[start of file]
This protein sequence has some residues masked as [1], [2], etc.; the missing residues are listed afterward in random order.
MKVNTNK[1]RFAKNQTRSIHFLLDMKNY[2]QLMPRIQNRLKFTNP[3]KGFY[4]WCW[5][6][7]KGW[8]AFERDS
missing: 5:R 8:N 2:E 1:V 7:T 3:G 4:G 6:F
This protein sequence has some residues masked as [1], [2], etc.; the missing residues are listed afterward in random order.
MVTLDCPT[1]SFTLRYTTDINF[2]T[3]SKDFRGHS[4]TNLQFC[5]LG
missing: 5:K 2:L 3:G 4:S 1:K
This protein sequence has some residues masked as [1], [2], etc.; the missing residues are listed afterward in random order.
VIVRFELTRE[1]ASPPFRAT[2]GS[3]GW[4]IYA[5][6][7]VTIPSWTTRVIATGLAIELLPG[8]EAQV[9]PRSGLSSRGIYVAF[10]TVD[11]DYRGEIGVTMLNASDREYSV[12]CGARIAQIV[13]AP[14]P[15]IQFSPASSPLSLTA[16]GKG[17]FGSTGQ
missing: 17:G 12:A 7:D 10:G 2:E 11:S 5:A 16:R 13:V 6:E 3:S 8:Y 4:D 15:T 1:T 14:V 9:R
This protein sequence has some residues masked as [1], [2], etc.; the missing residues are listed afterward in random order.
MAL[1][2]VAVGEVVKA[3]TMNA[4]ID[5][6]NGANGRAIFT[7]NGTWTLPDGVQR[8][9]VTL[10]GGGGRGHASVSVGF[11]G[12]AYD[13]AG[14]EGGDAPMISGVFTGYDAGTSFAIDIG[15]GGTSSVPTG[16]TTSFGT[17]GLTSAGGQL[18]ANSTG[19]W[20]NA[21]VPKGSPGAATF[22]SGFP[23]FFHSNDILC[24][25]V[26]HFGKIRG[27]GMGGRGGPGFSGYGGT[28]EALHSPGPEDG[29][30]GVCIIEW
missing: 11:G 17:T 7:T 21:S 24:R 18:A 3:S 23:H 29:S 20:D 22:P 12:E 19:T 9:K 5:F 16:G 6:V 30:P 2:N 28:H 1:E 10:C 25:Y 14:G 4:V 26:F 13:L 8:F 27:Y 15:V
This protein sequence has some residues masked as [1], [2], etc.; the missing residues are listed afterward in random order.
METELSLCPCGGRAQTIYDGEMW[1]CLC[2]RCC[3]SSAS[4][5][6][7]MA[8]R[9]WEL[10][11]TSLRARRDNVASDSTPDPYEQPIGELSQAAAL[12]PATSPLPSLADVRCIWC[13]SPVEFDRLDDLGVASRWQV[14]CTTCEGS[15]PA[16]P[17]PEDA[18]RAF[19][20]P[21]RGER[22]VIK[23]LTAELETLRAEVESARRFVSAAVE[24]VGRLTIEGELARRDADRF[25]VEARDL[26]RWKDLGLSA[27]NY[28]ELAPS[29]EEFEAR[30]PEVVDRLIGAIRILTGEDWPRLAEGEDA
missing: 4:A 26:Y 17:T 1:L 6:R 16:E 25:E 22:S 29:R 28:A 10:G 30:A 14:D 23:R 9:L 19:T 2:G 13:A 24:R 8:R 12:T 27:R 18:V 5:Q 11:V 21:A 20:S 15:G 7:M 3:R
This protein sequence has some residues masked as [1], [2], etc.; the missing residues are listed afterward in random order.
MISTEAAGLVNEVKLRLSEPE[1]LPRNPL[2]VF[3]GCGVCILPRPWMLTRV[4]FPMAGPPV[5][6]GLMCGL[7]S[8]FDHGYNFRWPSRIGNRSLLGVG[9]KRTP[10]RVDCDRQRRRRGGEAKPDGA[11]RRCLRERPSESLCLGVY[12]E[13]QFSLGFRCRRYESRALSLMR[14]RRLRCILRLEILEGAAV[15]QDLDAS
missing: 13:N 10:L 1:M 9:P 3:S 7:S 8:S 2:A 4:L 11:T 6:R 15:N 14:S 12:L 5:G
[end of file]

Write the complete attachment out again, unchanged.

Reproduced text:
This protein sequence has some residues masked as [1], [2], etc.; the missing residues are listed afterward in random order.
MKVNTNK[1]RFAKNQTRSIHFLLDMKNY[2]QLMPRIQNRLKFTNP[3]KGFY[4]WCW[5][6][7]KGW[8]AFERDS
missing: 5:R 8:N 2:E 1:V 7:T 3:G 4:G 6:F
This protein sequence has some residues masked as [1], [2], etc.; the missing residues are listed afterward in random order.
MVTLDCPT[1]SFTLRYTTDINF[2]T[3]SKDFRGHS[4]TNLQFC[5]LG
missing: 5:K 2:L 3:G 4:S 1:K
This protein sequence has some residues masked as [1], [2], etc.; the missing residues are listed afterward in random order.
VIVRFELTRE[1]ASPPFRAT[2]GS[3]GW[4]IYA[5][6][7]VTIPSWTTRVIATGLAIELLPG[8]EAQV[9]PRSGLSSRGIYVAF[10]TVD[11]DYRGEIGVTMLNASDREYSV[12]CGARIAQIV[13]AP[14]P[15]IQFSPASSPLSLTA[16]GKG[17]FGSTGQ
missing: 17:G 12:A 7:D 10:G 2:E 11:S 5:A 16:R 13:V 6:E 3:S 8:Y 4:D 15:T 1:T 14:V 9:R
This protein sequence has some residues masked as [1], [2], etc.; the missing residues are listed afterward in random order.
MAL[1][2]VAVGEVVKA[3]TMNA[4]ID[5][6]NGANGRAIFT[7]NGTWTLPDGVQR[8][9]VTL[10]GGGGRGHASVSVGF[11]G[12]AYD[13]AG[14]EGGDAPMISGVFTGYDAGTSFAIDIG[15]GGTSSVPTG[16]TTSFGT[17]GLTSAGGQL[18]ANSTG[19]W[20]NA[21]VPKGSPGAATF[22]SGFP[23]FFHSNDILC[24][25]V[26]HFGKIRG[27]GMGGRGGPGFSGYGGT[28]EALHSPGPEDG[29][30]GVCIIEW
missing: 11:G 17:T 7:T 21:S 24:R 18:A 3:S 23:H 29:S 20:D 22:P 12:E 19:T 9:K 5:F 16:G 6:V 30:P 2:N 28:H 1:E 10:C 25:Y 14:G 4:V 26:F 13:L 8:F 27:Y 15:V
This protein sequence has some residues masked as [1], [2], etc.; the missing residues are listed afterward in random order.
METELSLCPCGGRAQTIYDGEMW[1]CLC[2]RCC[3]SSAS[4][5][6][7]MA[8]R[9]WEL[10][11]TSLRARRDNVASDSTPDPYEQPIGELSQAAAL[12]PATSPLPSLADVRCIWC[13]SPVEFDRLDDLGVASRWQV[14]CTTCEGS[15]PA[16]P[17]PEDA[18]RAF[19][20]P[21]RGER[22]VIK[23]LTAELETLRAEVESARRFVSAAVE[24]VGRLTIEGELARRDADRF[25]VEARDL[26]RWKDLGLSA[27]NY[28]ELAPS[29]EEFEAR[30]PEVVDRLIGAIRILTGEDWPRLAEGEDA
missing: 4:A 26:Y 17:T 1:L 6:R 16:E 25:E 22:S 29:R 28:A 10:G 30:A 14:D 23:R 9:L 19:T 2:G 13:A 24:R 8:R 12:T 27:R 18:V 5:Q 11:V 21:A 20:S 15:G 7:M 3:R
This protein sequence has some residues masked as [1], [2], etc.; the missing residues are listed afterward in random order.
MISTEAAGLVNEVKLRLSEPE[1]LPRNPL[2]VF[3]GCGVCILPRPWMLTRV[4]FPMAGPPV[5][6]GLMCGL[7]S[8]FDHGYNFRWPSRIGNRSLLGVG[9]KRTP[10]RVDCDRQRRRRGGEAKPDGA[11]RRCLRERPSESLCLGVY[12]E[13]QFSLGFRCRRYESRALSLMR[14]RRLRCILRLEILEGAAV[15]QDLDAS
missing: 13:N 10:L 1:M 9:P 3:S 7:S 8:S 2:A 4:L 11:T 6:R 15:N 14:S 12:L 5:G